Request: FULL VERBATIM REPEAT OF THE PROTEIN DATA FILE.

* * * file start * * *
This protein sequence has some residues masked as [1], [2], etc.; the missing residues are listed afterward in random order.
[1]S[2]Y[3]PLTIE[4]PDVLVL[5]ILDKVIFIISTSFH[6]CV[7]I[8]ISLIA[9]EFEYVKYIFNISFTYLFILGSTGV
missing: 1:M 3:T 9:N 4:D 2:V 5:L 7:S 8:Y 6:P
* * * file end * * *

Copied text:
This protein sequence has some residues masked as [1], [2], etc.; the missing residues are listed afterward in random order.
[1]S[2]Y[3]PLTIE[4]PDVLVL[5]ILDKVIFIISTSFH[6]CV[7]I[8]ISLIA[9]EFEYVKYIFNISFTYLFILGSTGV
missing: 1:M 3:T 9:N 4:D 2:V 5:L 7:S 8:Y 6:P